By Norm Walzer
Stagnant economies and population declines combined with an aging population including retiring business owners has seriously affected the ability of many rural areas to retain access to vital enterprises such as grocery stores, restaurants, and social services that affect social capital and the quality of life. In response, community leaders have organized groups of residents to pool their funds and invest in businesses they consider adding to essential to quality of life. These enterprises become self-supporting with residents donating time and efforts into related management activities. Community Supported Enterprises (CSEs) have a social purpose and add to social capital but operate with a business model intended to be self-sustaining without continued financial contributions by local investors.
While some successful CSEs have been documented and studied already (http://cgs.niu.edu/Reports/Emergence-and-Growth-of-Community-Supported-Enterprises.pdf), more information about their motivations, purposes, and keys to success in both rural and urban neighborhoods is needed to systematically analyze their full potential. Especially important is to understand their applicability in other domestic and international locations. Key is to understand types of investors, desired outcomes, organizational structures, and successful management practices under different environments and social systems.
To obtain a more complete picture of how CSEs developed, operate, and were effective in helping improve the potential of communities, Norman Walzer is organizing an edited research volume on these issues. Contributions should include analyses of important factors, rather than only describe case studies with limited ability to determine ways to generalize or apply successful experiences in other areas. The main topics of interest include (but not limited):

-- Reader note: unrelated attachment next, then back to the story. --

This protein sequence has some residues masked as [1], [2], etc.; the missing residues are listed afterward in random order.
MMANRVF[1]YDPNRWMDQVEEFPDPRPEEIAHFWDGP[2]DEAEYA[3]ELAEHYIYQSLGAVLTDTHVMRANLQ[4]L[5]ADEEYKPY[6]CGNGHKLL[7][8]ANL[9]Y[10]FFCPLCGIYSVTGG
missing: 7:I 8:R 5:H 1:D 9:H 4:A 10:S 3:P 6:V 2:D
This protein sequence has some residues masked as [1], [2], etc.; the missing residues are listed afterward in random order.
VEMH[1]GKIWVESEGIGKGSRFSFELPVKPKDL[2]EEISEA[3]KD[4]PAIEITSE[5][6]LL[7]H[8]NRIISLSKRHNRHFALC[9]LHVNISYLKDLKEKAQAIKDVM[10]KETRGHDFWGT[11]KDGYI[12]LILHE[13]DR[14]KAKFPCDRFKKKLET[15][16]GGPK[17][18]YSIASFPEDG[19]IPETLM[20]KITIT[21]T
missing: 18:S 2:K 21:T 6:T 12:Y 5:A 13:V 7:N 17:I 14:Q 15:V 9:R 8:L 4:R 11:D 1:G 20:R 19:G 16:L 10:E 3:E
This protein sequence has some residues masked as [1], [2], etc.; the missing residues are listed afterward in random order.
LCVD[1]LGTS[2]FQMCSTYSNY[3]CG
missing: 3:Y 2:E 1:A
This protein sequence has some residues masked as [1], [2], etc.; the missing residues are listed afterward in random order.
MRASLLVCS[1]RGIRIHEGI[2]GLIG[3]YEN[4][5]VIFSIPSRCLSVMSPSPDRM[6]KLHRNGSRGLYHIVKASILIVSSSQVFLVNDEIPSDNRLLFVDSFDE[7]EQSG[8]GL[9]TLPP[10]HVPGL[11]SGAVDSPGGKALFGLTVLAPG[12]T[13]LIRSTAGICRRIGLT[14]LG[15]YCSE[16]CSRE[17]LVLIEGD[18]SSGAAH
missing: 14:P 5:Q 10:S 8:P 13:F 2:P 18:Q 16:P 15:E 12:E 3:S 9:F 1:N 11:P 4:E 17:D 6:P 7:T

a. conditions in which CSEs were organized;
b. organization patterns, e.g. nonprofits, cooperatives, for profits;
c. groups that have been involved in these enterprises;
d. state and local assistance or direction for CSE efforts;
e. reasons for successes and best practices; and
f. implications for use of CSEs in other places.
The chapters (not more than 30 double-space pages inclusive) will be refereed prior to acceptance. Authors interested in contributing chapters to this research volume should send an abstract (not more than 500 words) preferably before July 1, 2018 to:
Senior Research Scholar
NIU Center for Governmental Studies
148 N. Third Street
DeKalb, IL 60115